2 months ago by Oskar Scarsbrook

How a health scare changed Audrey Cordon-Ragot’s racing mindset

Audrey Cordon-Ragot’s road to the Tour de France Femmes

Audrey Cordon-Ragot’s roller coaster of a ride to the 2023 Tour de France Femmes avec Zwift has been nothing short of extraordinary.

Twelve months that saw the 33-year-old sign to three teams and survive a serious health scare before returning to the world’s biggest bike race and showing her metal in epic style on stage 4, it’s a story even the directors of the ‘Unchained’ series on Netflix would have a job unpicking.

We spoke to her throughout the season about a year fraught with trials on and off the bike.


Photo: Honor Elliott + Theo Clarke


July 31, 2022, La Super Planche des Belles Filles, France


When Cordon-Ragot crested the summit of La Super Planche des Belles Filles it was a historic moment in cycling, the culmination of an incredible week of sport, the return of a true Tour de France for women.

“I was happy at that moment to finish,” she recalls. “It was a stressful week where we got a lot of attention every day, so I was exhausted. It took me one hour to come down from the summit because I had to stop at least 15 times for pictures which was great, but it was a double feeling of ‘we accomplished the same Tour and this is history, but wow I’m really glad it was finished’.”


Cordon-Ragot finishing the 2022 Tour. Photo: Getty Images.

An exhausting end to a week full of racing, team, media and personal commitments, the experience did however leave the then-French champion in good stead for the rest of the season.

Coming out of July she has one of the best ends to the season of her career, winning the TTT and individual TT at the Postnord Vårgårda WestSweden and finishing second overall at the Simac Ladies Tour. All was good on two wheels with eyes on a leading role as part of Team B&B Hotels in the following season.


September 11, 2022, Brittany, France


Cordon-Ragot wakes up on the second Sunday of September like any other day, but something is very wrong. 

“I couldn’t stand up,” she explains. “I realized that my body was not working and when you’re an athlete you know what the normal feelings are. I was sure something was going wrong, my body was not reacting the way it should and this was not normal lightheadedness.”

She would only find out that it was a stroke event – a disease that the World Stroke Organization estimates affects one in four people over the age of 25 in their lifetime – two days afterward when doctors found a small hole in her heart.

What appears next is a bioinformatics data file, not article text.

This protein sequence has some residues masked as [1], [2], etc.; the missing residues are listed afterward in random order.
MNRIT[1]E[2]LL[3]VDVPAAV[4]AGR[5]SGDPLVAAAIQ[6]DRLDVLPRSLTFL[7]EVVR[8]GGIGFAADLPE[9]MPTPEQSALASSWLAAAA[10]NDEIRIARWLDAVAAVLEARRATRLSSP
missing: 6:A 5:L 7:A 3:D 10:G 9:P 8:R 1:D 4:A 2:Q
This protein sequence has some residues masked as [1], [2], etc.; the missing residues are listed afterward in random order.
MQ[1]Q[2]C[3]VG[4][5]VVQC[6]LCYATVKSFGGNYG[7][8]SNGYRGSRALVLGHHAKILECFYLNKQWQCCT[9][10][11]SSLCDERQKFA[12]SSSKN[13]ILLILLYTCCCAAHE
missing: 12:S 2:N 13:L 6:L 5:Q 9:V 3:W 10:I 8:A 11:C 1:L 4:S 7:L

I couldn’t stand up

“The first thing I asked the doctor was ‘Can I be a cyclist?’ It was more important for me to know if I could still be a cyclist than to know that yes, I was about to die. I had to prove to myself and everyone that I could be a cyclist again.”

Cordon-Ragot dug deep in all of her resolve to keep the dream alive.

“I had to be super gradual in recovery and I had this feeling that I was losing it, but it came to 2023 and I was super strong,” she says. “I thought maybe the stroke was a sign that my body needed to stop and so from then I listen to my body a lot more.”


February 8, 2023, Abu Dhabi, United Arab Emirates


Winter for professional cyclists is a time when riders can focus on relaxing, as well as putting in some training rides to be ready for the following season. However, Cordon-Ragot was scrambling to find a spot on a new squad with the collapse of Team B&B Hotels swallowing up and spitting out its riders. 

Brief hope was found in the form of a new team, with which she traveled with to February’s UAE Tour. It was here that she would receive a fateful favor from Human Powered Health’s women’s performance director, Kenny Latomme.


Cordon Ragot and now TDFF teammate Marjolein van’t Geloof at the UAE Tour. Photo: Getty Images.

“I borrowed some Wahoo pedals from Human Powered Health in Spain but forgot to return them,” she said jokingly of her shame at looking like a thief. “I actually still needed the pedals. I saw Kenny the day after on our training ride and I apologized, but he had no clue and went, ‘You know you can keep the pedals because I’m sure we’ll need you this season’.”

“I was thinking about it after and for sure there is a karma that this was written and I would join the team.” 

Two months later, the situation she faced in the winter repeated itself. 


April 7, 2023, Ennevelin, France


On the eve of the toughest one-day race in the world, Paris-Roubaix Femmes, Cordon-Ragot pulls on the Human Powered Health Cycling adorned French tricolore jersey for the first time. She beams looking at the design, a third start to her 2023 season, the next chapter of her cycling story

The raw emotion as she embraces ex-teammate Maggie Coles-Lyster in Denain the following morning is palpable. She has come through the collapse of two teams to continue her dream.

“Finally, I see the light at the end of the tunnel,” she said at the time.

Hammer blow after hammer blow struck Cordon-Ragot but her motivation throughout this tough period was obvious for all to see.


“The sentence I always had in my head was that I am going to be the only one who decides when I am stopping,” she says defiantly. “That’s what pushed me to keep on fighting for myself, my career and for the careers of the others involved in the same story as me. I had it in my head the whole time, just keep fighting Audrey, because it was not fair and I hate unfair situations.”